Source: Militant, no. 34 (February 1968)
Transcription: Francesco 2009
Proofread: Fred 2009
Markup: Manuel 2009
Devaluation meant an attack on the standard of living. It has been followed by the “cuts” in government expenditure which will fall most heavily, as far as domestic expenditure is concerned, on the poorest sections of the population. The real cause of the crises in the British economy have been the policies of the ruling class over the last decades and the attempt to maintain their world imperialist domination.
Since the Second World War they attempted to compete with the super-powers of America and Russia in the field of armaments, and wasted the substance of the people in this futile endeavour. Apart from Russia and America they spent a greater part of the national income on “defence” than any other power: 10 percent of the national income in the immediate post-war period and 6 to 7 percent during the last 10 years. This has been one of the causes of the balance of payments crises.
Before coming to power, Harold Wilson announced a continuation of the Conservative policies of maintaining a role for British capitalism “East of Suez.” But British capitalism had not the strength to carry out this policy. In the period between the wars, the armed forces in this and other colonial areas were paid for by taxes on the colonial peoples themselves. With the national awakening and nominal “independence” of India, Malaysia and Singapore—the brunt of the cost was borne by the British.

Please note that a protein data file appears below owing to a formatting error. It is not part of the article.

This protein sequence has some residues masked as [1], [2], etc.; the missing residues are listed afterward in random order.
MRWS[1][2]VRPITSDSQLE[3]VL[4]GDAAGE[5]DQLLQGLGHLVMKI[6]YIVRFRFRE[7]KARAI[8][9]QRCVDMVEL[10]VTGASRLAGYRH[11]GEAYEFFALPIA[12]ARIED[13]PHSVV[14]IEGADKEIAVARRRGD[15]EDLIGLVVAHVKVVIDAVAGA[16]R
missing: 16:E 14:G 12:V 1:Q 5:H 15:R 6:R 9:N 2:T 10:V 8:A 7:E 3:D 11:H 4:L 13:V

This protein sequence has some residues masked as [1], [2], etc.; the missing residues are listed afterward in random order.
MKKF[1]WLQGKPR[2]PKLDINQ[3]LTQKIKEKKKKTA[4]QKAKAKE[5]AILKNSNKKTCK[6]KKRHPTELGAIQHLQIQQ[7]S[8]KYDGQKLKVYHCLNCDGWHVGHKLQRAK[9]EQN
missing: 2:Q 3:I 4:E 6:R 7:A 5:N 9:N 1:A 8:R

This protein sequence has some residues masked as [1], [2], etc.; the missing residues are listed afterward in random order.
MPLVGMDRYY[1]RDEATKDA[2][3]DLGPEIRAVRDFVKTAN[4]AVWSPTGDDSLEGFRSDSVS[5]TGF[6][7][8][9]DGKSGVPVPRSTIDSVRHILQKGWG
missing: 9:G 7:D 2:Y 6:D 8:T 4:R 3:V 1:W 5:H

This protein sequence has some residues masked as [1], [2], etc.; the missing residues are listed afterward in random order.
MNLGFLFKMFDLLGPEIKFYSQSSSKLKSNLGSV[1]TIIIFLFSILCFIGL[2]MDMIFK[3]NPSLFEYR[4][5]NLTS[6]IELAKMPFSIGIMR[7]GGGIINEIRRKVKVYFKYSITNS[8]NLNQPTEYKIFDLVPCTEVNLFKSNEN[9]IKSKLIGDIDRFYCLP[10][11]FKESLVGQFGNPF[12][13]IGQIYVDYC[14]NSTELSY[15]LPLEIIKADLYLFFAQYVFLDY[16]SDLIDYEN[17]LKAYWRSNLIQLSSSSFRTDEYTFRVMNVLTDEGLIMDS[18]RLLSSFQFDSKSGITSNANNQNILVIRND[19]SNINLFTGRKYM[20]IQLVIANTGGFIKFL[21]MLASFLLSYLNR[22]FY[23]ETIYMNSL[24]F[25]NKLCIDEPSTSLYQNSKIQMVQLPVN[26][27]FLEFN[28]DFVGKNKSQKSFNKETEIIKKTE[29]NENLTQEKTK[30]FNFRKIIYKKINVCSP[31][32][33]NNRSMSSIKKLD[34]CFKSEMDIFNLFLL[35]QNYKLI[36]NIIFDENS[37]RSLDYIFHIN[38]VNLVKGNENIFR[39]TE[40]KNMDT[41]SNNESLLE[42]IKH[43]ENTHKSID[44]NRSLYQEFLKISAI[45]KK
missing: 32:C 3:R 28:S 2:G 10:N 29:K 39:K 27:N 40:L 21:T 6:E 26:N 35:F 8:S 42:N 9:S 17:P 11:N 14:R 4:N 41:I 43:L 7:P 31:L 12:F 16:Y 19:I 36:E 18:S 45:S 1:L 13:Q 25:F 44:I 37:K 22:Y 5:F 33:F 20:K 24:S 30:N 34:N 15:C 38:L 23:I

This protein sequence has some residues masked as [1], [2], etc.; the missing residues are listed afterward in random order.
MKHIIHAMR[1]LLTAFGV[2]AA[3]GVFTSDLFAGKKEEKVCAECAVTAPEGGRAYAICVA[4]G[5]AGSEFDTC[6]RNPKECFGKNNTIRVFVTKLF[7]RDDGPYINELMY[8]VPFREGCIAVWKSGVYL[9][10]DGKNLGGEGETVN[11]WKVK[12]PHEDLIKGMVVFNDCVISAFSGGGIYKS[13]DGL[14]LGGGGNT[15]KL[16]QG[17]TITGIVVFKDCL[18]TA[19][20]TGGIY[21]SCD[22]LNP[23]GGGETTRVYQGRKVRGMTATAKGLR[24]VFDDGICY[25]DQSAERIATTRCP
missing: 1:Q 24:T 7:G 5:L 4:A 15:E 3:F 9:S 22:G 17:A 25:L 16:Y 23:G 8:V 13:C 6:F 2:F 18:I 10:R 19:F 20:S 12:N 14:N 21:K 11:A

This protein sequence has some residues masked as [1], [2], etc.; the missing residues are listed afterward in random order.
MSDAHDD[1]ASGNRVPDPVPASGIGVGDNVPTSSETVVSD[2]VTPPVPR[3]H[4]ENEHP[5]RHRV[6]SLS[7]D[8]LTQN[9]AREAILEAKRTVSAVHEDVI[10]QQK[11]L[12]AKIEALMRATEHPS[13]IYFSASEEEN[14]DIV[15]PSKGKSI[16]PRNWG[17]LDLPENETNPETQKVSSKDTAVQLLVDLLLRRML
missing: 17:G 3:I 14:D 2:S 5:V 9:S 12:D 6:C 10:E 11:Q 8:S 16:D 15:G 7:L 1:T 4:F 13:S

Arms which, due to the speeding up of the technique of mass slaughter, become obsolete as soon as—or even before—they are on the production line, become ever more costly. This is one of the main causes of the crises. Up to £40,000 million has gone down the drain in this way. Even now, the “cuts” are only cuts of future expenditure. Britain will still spend more on the armed forces than any major power, apart from the two super-powers. But the policy of maintaining armed forces in the Persian Gulf and Singapore has been abandoned. £300 million a year will thus be “saved” by 1971. But the drain on the economy will still be continued.
Since the election of the Labour government, the Confederation of British Industry, the bankers and the capitalist press have been demanding “cuts” in “wasteful” government expenditure. Though Britain spends less than the other major powers on the social services, including the citadel of capitalism: the United States. It is these that have been a major target. These “sacred cows” of the labour movement, as they were sneeringly referred to, must be sliced, if “confidence” nationally and internationally in the devalued pound and the British economy were to be restored.